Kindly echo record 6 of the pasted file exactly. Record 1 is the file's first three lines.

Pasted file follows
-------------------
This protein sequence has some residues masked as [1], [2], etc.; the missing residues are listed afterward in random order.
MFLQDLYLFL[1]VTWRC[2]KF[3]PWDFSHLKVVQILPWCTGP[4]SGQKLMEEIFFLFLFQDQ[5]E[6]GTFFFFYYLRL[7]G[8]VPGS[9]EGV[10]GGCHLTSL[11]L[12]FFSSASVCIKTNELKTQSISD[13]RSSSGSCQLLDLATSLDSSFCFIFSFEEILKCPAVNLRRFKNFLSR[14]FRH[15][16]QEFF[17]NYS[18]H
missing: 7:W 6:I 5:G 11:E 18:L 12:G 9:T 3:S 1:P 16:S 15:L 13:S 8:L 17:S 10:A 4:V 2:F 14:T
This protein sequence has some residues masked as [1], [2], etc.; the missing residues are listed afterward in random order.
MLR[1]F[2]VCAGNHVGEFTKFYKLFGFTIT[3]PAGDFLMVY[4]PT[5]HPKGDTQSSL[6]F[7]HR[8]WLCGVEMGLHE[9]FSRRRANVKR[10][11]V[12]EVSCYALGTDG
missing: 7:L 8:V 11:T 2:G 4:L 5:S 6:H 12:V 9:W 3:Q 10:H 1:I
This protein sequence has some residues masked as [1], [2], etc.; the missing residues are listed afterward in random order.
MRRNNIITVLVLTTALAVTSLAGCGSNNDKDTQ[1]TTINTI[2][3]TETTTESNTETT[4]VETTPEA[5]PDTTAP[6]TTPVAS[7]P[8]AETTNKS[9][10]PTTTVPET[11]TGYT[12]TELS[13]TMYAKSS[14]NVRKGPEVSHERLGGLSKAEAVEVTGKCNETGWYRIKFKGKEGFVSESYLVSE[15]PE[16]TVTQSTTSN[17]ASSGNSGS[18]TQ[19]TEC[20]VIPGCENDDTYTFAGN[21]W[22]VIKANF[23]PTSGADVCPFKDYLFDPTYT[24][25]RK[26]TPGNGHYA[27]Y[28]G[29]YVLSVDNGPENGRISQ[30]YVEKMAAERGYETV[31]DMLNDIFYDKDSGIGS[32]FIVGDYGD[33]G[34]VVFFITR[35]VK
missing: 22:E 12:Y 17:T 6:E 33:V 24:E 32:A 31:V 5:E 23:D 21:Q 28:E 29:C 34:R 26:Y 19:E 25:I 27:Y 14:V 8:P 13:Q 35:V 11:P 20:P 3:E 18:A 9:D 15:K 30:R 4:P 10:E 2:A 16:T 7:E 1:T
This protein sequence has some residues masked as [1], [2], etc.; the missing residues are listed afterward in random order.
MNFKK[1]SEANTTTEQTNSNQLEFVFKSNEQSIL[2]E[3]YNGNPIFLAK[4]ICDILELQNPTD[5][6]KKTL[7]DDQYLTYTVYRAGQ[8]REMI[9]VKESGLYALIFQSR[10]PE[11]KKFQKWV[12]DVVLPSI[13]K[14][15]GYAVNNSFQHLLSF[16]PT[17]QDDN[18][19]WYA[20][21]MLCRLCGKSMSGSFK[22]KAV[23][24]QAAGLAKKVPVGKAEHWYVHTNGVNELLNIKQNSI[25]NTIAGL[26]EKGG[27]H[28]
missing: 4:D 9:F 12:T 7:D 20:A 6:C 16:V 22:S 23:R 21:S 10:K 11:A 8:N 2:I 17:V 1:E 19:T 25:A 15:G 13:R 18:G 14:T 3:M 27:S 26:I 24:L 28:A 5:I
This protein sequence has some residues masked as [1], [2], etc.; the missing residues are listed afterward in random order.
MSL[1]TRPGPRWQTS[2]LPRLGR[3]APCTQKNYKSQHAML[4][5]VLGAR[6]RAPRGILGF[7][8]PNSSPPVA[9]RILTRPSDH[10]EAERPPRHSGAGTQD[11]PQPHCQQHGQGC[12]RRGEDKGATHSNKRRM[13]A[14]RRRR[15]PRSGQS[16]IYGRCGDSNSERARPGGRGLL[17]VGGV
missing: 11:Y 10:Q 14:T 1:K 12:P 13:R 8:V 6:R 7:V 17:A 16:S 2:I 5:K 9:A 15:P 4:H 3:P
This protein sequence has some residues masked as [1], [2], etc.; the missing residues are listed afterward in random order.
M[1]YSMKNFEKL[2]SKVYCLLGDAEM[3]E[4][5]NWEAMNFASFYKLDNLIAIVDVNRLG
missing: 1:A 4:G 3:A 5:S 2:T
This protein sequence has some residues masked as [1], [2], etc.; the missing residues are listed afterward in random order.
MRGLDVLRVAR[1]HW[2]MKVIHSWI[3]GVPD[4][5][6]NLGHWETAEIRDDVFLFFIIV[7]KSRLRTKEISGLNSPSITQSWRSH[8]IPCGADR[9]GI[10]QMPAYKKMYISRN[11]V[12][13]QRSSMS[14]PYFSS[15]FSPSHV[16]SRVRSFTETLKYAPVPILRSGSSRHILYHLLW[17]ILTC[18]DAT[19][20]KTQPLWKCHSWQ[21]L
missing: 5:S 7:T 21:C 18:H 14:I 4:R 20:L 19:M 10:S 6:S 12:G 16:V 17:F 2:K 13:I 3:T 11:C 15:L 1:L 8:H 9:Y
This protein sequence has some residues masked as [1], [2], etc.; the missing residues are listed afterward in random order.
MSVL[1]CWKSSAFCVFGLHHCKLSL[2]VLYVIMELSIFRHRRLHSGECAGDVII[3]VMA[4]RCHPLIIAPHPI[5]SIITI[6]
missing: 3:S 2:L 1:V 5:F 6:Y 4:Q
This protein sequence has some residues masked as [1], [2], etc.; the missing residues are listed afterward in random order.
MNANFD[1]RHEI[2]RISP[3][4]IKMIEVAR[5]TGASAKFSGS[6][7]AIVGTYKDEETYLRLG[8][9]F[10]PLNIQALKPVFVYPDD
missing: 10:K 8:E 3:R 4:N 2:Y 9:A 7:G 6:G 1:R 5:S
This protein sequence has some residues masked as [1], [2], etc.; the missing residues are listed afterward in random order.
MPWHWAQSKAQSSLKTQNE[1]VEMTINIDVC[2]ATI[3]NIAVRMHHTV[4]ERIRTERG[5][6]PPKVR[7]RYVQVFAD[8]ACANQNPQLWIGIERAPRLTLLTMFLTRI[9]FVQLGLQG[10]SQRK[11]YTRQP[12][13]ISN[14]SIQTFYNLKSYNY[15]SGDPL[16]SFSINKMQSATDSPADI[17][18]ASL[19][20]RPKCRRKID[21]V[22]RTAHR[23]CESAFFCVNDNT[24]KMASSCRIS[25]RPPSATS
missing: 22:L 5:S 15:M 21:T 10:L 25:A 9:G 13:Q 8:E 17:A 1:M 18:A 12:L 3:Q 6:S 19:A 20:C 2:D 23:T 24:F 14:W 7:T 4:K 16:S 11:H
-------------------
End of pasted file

This protein sequence has some residues masked as [1], [2], etc.; the missing residues are listed afterward in random order.
M[1]YSMKNFEKL[2]SKVYCLLGDAEM[3]E[4][5]NWEAMNFASFYKLDNLIAIVDVNRLG
missing: 1:A 4:G 3:A 5:S 2:T